|Mercedes-Benz cars at the 2012 Nanjing International Auto Expo that concluded on Friday. Automakers from South Korea, Germany and the United States are benefiting from the sales slump of Japanese manufacturers in China after anti-Japan protests. [Photo/China Daily] |
Japanese automakers are losing market share in China to their European, US and South Korean rivals as animosity toward Japanese products amid the dispute over the Diaoyu Islands proves a drag on their sales in the world's largest automobile market.
German automakers, including Volkswagen Group, BMW AG and Daimler AG, have yet to release their sales figures for September. Analysts, though, said they expect them to reveal a "beautiful" performance, especially as those companies' Japanese competitors have been hit seriously by the anti-Japanese protests that broke out in mid-September after the Japanese government's illegal "purchase" of the Diaoyu Islands.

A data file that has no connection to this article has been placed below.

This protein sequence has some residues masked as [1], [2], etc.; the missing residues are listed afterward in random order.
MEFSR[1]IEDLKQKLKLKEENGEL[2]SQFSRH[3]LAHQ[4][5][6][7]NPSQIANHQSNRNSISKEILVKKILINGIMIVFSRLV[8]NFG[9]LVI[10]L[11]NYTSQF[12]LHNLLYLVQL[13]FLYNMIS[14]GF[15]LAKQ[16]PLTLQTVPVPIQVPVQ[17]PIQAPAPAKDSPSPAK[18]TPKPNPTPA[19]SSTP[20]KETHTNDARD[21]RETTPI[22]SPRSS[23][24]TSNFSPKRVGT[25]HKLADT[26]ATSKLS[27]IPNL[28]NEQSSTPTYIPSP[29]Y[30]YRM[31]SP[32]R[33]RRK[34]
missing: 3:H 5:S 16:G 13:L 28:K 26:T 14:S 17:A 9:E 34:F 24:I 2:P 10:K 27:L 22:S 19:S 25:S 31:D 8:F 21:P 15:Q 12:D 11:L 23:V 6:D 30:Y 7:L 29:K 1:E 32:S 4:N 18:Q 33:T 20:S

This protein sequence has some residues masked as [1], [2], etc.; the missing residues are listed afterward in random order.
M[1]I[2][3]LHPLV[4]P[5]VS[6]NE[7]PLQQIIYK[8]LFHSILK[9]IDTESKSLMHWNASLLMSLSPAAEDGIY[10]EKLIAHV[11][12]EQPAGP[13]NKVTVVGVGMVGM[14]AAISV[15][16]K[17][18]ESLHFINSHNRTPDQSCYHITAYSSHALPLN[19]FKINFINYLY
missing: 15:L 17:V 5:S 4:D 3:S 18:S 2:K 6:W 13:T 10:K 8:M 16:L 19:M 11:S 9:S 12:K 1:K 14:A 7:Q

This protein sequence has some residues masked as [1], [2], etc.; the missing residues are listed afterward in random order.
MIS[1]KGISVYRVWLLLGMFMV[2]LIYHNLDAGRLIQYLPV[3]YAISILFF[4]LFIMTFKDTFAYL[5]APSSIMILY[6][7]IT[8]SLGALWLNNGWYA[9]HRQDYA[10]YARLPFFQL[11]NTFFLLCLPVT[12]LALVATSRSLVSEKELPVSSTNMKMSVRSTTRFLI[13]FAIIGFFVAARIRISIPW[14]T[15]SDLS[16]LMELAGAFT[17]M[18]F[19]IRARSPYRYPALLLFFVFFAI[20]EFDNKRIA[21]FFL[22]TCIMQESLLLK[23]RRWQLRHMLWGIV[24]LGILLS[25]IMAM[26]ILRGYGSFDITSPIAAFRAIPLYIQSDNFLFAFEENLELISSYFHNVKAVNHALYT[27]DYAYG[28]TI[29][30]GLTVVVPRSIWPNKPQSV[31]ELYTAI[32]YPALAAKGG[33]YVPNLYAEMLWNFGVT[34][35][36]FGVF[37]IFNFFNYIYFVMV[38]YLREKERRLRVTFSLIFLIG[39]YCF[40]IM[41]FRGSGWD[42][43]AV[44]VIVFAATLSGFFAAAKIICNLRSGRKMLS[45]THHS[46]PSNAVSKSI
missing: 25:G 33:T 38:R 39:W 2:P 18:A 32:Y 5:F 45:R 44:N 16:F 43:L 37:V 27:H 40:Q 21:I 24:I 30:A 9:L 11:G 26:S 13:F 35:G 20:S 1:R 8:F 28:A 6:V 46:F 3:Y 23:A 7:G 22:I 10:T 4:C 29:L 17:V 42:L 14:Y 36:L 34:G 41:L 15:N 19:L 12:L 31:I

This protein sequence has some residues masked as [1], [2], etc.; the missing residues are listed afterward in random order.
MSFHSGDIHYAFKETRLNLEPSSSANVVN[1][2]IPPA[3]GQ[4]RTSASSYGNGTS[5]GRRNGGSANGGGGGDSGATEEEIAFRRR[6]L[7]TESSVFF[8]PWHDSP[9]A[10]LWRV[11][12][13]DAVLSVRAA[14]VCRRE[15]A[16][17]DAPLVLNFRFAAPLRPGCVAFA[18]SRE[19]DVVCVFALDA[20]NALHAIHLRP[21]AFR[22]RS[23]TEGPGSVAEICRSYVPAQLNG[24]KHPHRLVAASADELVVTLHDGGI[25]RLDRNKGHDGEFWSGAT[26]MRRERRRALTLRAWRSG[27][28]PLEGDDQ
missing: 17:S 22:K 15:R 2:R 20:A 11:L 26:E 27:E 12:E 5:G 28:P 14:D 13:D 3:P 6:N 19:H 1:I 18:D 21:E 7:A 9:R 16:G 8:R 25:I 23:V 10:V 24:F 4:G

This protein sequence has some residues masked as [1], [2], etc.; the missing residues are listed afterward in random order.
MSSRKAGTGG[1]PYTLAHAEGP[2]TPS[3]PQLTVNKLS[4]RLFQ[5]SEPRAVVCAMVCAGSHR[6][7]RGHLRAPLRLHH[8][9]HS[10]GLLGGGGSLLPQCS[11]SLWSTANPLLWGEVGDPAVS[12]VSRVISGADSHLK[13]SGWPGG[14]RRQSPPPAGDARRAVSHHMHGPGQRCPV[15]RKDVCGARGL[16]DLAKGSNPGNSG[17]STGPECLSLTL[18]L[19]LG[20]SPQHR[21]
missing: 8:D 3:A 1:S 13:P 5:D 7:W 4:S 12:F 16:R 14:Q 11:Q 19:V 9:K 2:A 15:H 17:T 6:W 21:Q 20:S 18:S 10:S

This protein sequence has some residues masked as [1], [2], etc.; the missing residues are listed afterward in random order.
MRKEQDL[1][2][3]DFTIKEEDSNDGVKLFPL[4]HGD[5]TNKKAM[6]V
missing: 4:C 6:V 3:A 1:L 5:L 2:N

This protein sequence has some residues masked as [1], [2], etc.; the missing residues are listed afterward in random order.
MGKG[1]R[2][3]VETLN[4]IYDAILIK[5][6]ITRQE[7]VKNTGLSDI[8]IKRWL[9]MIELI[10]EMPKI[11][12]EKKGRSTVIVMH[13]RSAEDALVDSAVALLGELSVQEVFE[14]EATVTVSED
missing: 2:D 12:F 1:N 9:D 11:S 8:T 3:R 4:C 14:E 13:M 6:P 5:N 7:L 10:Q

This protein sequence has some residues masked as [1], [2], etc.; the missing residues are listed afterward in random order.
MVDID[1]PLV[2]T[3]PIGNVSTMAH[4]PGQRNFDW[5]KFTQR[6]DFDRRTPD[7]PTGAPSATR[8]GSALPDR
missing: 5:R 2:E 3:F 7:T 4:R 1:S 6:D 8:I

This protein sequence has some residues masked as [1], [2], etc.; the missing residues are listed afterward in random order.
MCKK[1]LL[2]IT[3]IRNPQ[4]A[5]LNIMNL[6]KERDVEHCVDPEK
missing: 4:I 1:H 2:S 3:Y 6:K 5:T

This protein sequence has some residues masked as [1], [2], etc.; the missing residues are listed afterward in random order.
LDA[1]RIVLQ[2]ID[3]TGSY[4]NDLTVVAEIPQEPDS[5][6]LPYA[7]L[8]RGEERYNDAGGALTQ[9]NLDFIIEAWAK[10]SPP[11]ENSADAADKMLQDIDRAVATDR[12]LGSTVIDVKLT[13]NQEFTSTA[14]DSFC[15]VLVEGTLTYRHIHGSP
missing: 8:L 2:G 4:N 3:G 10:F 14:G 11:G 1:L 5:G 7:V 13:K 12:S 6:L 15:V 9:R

Statistics from the China Association of Automobile Manufacturers suggest that German carmakers' share of the Chinese market for passenger cars surpassed their Japanese rivals' for the first time in August.
South Korean and US automakers have also reported that they saw their vehicle sales in China reach a record high in September.
South Korea's Hyundai Motor Co and its affiliate Kia Motors Corp said their combined sales increased 9.5 percent year-on-year in the month, going from 116,763 vehicles in September 2011 to a record high of 127,827 vehicles last month. The South Korean company said it expects to exceed its previous goal of selling 1.25 million vehicles in the world's top automobile market in 2012.
And General Motors, the largest foreign automaker in China by sales, reported on Monday that it and its joint ventures saw their September sales reach a record high this year.
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